Options Trading For Dummies
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Trend following is favored by many technicians for one simple reason: Trends offer excellent trading opportunities for profit. Unfortunately, the popularity of the trend‐­following approach is one of its greatest weaknesses. Too many of these systems generate very similar buy and sell signals, which, in turn, makes outperforming the average trader difficult for any individual trend‐following trader.

Even the best trend‐following systems have a relatively large percentage of failed trades, primarily because they depend on several extremely profitable trades to make up for the large percentage of losing trades. If your trend‐following system is also a discretionary system, your discretion (or lack of it) can cause you to miss a few of these profitable trades. In this case, your overall results will suffer.

Trend‐following systems are typically based on either moving averages or breakout patterns. Moving average–based trading systems are the most popular and can be quite profitable; however, they work only when a stock is trending. These trading systems depend on long‐lasting trends to generate enough profit to outweigh a relatively large number of losing trades.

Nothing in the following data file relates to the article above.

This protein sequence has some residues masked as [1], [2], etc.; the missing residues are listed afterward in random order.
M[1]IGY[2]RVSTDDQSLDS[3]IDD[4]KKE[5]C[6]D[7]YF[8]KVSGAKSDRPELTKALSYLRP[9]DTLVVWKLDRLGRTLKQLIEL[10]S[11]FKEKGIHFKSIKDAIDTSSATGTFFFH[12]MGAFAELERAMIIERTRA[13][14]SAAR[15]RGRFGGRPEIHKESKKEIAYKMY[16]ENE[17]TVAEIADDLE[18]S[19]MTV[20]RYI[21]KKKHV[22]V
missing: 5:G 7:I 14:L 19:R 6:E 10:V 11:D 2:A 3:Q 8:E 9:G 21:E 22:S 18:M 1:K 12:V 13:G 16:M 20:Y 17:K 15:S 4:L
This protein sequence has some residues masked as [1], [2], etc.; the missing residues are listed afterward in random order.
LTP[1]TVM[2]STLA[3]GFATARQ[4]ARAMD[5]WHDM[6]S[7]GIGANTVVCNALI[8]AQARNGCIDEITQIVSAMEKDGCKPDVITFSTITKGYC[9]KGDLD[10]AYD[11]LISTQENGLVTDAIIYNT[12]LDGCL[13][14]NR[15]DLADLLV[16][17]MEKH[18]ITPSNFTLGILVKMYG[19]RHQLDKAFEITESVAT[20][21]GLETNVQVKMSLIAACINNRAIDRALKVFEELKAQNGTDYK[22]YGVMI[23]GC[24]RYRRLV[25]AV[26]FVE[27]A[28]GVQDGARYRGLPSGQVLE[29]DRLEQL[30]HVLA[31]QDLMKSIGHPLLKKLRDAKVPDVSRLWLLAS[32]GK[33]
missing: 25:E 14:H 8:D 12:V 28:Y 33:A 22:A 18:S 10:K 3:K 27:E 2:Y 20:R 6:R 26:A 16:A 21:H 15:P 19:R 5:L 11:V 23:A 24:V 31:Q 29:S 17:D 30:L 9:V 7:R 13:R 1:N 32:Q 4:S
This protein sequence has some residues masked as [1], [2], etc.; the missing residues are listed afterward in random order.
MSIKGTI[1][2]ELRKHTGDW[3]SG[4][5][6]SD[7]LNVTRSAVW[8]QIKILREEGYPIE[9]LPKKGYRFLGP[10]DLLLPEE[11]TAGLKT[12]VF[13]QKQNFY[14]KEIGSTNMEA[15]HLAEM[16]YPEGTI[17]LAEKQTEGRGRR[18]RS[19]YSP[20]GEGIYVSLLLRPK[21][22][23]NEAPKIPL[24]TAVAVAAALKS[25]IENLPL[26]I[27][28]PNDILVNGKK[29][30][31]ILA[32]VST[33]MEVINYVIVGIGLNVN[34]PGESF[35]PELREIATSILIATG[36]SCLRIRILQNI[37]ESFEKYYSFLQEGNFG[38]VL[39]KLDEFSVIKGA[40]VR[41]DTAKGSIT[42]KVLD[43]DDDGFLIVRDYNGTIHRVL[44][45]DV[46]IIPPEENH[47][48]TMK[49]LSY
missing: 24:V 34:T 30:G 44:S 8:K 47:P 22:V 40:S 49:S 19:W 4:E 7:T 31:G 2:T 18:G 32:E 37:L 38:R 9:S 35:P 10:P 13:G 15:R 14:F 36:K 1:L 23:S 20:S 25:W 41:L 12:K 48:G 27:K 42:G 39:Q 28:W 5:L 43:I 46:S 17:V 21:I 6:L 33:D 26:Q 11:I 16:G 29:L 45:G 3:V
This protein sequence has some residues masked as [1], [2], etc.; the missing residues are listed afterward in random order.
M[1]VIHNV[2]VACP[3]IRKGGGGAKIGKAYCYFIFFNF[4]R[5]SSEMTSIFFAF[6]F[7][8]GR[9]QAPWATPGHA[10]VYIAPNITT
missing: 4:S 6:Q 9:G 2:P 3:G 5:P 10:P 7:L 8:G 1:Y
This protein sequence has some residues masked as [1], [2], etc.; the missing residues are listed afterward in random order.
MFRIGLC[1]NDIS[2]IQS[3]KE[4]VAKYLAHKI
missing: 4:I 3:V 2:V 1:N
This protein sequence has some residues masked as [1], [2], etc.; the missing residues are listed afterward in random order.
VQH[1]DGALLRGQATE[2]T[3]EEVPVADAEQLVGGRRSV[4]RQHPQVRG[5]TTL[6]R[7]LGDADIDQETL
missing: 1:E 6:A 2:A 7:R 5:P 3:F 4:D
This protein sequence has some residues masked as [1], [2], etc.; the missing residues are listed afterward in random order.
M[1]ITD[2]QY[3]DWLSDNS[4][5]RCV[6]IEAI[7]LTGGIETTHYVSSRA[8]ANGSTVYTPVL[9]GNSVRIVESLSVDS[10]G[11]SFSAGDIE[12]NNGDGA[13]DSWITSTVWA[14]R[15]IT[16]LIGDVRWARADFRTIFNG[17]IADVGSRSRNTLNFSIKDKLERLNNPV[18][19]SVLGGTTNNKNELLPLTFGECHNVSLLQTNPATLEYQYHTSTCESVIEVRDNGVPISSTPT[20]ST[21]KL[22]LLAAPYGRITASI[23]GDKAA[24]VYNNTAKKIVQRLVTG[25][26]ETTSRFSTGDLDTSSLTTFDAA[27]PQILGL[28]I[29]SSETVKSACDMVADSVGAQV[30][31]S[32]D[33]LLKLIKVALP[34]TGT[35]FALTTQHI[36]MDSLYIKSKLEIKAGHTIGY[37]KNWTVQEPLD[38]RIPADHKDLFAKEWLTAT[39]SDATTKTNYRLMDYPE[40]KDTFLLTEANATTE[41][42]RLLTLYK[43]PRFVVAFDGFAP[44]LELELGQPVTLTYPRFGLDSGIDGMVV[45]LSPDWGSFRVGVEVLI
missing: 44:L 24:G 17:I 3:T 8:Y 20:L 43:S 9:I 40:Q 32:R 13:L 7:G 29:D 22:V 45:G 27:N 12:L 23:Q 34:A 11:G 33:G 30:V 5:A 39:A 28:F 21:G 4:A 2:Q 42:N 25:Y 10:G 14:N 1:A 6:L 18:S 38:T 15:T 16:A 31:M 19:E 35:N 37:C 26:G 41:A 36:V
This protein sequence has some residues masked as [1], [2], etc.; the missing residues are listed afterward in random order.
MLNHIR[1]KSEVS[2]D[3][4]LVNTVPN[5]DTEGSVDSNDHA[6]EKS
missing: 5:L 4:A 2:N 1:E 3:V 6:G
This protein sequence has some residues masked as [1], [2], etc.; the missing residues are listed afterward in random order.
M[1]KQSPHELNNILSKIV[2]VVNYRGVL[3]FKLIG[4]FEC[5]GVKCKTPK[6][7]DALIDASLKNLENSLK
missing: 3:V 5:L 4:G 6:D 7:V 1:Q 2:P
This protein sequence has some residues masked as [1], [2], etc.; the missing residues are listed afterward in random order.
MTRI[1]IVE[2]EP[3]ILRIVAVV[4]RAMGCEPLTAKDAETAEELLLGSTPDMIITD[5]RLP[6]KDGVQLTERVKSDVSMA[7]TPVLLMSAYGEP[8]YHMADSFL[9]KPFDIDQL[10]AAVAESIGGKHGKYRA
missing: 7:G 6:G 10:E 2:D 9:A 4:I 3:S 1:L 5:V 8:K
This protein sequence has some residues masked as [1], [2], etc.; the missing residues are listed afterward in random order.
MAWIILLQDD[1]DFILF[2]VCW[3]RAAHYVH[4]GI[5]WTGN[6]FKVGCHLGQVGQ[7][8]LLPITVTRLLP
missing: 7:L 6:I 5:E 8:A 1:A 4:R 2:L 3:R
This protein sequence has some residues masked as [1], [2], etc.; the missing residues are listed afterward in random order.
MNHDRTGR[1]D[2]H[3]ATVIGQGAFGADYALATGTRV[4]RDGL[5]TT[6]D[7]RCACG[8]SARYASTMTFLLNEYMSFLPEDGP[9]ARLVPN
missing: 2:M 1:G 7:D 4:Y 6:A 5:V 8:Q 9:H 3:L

In fact, the number of losing trades can easily outnumber the winning trades with this type of trading system. When a stock is range bound (stuck moving sideways within a specific price range), a moving average–based system generates a large number of losing trades. Because of the high overall number of trades, this system is often accompanied by relatively high transaction and slippage costs. Smart money management protocols are critical when using a trend‐following trading system.

You can make some adjustments to a trend‐following system that may improve its performance. For example, you can insist that its trading signals be confirmed by another condition before actually entering any positions. If your system triggers a buy signal, for example, you may want to see whether the signal remains in effect for at least a day or two before entering a position.

About This Article

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About the book author:

Dr. Joe Duarte is a financial ­writer, private investor and trader, and former money manager/president of River Willow Capital Management. In addition to Options Trading For Dummies, he is the author of Trading Futures For Dummies and Market Timing For Dummies. Visit his website at joeduarteinthemoneyoptions.com

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